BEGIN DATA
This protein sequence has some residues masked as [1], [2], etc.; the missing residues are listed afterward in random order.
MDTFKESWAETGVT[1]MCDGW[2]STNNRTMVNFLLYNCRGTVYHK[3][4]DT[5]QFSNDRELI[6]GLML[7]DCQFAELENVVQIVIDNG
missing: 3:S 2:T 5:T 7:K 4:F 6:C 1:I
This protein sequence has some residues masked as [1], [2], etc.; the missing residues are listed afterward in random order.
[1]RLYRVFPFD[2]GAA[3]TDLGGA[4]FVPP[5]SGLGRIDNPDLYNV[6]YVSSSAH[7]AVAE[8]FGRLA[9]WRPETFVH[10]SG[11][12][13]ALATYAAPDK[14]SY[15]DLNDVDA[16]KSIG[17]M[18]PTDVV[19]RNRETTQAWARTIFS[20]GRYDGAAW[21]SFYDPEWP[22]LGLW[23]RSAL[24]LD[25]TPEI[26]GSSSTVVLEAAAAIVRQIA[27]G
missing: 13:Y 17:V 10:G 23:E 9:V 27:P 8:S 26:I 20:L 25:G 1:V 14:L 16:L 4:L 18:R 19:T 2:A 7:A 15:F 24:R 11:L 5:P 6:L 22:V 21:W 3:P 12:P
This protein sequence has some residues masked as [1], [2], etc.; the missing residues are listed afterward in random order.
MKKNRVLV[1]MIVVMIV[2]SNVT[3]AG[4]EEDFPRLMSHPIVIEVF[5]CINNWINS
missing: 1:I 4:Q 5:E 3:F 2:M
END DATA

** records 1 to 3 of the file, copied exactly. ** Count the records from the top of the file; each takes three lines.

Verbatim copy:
This protein sequence has some residues masked as [1], [2], etc.; the missing residues are listed afterward in random order.
MDTFKESWAETGVT[1]MCDGW[2]STNNRTMVNFLLYNCRGTVYHK[3][4]DT[5]QFSNDRELI[6]GLML[7]DCQFAELENVVQIVIDNG
missing: 3:S 2:T 5:T 7:K 4:F 6:C 1:I
This protein sequence has some residues masked as [1], [2], etc.; the missing residues are listed afterward in random order.
[1]RLYRVFPFD[2]GAA[3]TDLGGA[4]FVPP[5]SGLGRIDNPDLYNV[6]YVSSSAH[7]AVAE[8]FGRLA[9]WRPETFVH[10]SG[11][12][13]ALATYAAPDK[14]SY[15]DLNDVDA[16]KSIG[17]M[18]PTDVV[19]RNRETTQAWARTIFS[20]GRYDGAAW[21]SFYDPEWP[22]LGLW[23]RSAL[24]LD[25]TPEI[26]GSSSTVVLEAAAAIVRQIA[27]G
missing: 13:Y 17:V 10:G 23:E 9:V 27:P 8:S 26:I 20:L 25:G 1:V 14:L 16:L 4:L 18:R 19:T 2:A 7:A 15:F 24:R 11:L 5:P 6:L 22:V 21:W 3:P 12:P
This protein sequence has some residues masked as [1], [2], etc.; the missing residues are listed afterward in random order.
MKKNRVLV[1]MIVVMIV[2]SNVT[3]AG[4]EEDFPRLMSHPIVIEVF[5]CINNWINS
missing: 1:I 4:Q 5:E 3:F 2:M